Greek Sculpture: Its Spirit and Principles

By Edmund Von Mach | Go to book overview

CHAPTER XXI
THE INDIVIDUAL: SOUL AND BODY

Athens had hardly forged to the front and begun to put her stamp of the noblest conception of life upon the world, when the folly of some of her own people entrapped her into a disastrous war. Not fifty years after the last Persian was driven from Athens, the Peloponnesian war broke out. It lasted nearly thirty years. When peace was declared Athens was no longer the mistress of Greece. She never regained her political ascendency, but neither the war, nor the Roman yoke that followed with the centuries, nor the Goths, nor the Turks, nor any other power has been able to shake her influence over the most refined minds of the ages both past and present. It is not an overstatement to say that nobody is, or ever can be, an educated man who has not come under the ennobling influence of Athens. However we may look upon classical training, the man who does not get it in some form or other lacks that quality which makes of him a man in the truest sense of the word.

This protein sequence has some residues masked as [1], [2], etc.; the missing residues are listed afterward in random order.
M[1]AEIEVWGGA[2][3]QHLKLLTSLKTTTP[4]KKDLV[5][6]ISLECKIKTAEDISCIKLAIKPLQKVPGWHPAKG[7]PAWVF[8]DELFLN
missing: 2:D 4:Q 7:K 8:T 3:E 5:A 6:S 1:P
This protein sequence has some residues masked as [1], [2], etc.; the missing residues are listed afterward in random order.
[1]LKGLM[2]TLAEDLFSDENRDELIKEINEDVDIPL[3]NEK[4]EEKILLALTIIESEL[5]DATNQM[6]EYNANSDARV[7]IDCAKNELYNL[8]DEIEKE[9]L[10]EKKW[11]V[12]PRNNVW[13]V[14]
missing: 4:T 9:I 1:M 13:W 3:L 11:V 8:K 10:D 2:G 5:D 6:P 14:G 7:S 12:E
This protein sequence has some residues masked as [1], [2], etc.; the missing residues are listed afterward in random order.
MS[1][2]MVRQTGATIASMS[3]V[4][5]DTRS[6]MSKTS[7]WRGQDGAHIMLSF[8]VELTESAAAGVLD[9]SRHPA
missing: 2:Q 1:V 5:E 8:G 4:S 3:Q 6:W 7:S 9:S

The map of Greece was altered -- her intellectual superiority continued undiminished. The changes, therefore, that took place in her art cannot rightly be explained,

-262-

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